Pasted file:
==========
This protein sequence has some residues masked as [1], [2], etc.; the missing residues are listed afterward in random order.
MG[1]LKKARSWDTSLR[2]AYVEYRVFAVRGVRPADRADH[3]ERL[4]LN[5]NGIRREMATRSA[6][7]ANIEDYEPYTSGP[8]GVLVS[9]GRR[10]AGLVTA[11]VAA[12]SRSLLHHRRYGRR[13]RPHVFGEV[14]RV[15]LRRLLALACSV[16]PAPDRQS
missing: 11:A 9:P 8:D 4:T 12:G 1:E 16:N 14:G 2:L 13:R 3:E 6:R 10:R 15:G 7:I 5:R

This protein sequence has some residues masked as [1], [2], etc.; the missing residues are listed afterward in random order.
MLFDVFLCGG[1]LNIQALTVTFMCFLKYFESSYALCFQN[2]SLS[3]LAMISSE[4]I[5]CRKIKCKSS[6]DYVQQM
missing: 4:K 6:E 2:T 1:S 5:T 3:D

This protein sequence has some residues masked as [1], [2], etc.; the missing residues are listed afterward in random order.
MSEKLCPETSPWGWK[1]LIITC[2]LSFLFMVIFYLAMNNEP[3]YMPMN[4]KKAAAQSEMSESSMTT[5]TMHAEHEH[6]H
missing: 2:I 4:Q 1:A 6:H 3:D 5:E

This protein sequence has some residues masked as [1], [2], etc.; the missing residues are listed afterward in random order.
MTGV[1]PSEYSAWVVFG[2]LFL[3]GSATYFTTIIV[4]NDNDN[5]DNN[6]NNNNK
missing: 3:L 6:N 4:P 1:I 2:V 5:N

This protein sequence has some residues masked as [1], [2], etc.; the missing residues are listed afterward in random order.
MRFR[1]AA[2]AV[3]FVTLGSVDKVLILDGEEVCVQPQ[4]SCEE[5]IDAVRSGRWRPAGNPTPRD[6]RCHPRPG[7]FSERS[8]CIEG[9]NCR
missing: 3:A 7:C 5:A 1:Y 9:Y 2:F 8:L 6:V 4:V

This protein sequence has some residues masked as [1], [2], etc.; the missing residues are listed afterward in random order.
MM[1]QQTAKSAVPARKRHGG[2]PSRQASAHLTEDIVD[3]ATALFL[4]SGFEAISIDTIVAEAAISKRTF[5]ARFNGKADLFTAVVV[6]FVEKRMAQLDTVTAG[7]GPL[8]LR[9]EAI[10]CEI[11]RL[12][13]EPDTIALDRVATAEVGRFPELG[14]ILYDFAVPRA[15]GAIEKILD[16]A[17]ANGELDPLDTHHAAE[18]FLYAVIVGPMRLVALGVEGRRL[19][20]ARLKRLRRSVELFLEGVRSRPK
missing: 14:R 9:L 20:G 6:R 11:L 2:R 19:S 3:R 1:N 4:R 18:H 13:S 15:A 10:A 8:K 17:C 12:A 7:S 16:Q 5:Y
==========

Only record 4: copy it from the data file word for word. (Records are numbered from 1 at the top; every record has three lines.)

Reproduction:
This protein sequence has some residues masked as [1], [2], etc.; the missing residues are listed afterward in random order.
MTGV[1]PSEYSAWVVFG[2]LFL[3]GSATYFTTIIV[4]NDNDN[5]DNN[6]NNNNK
missing: 3:L 6:N 4:P 1:I 2:V 5:N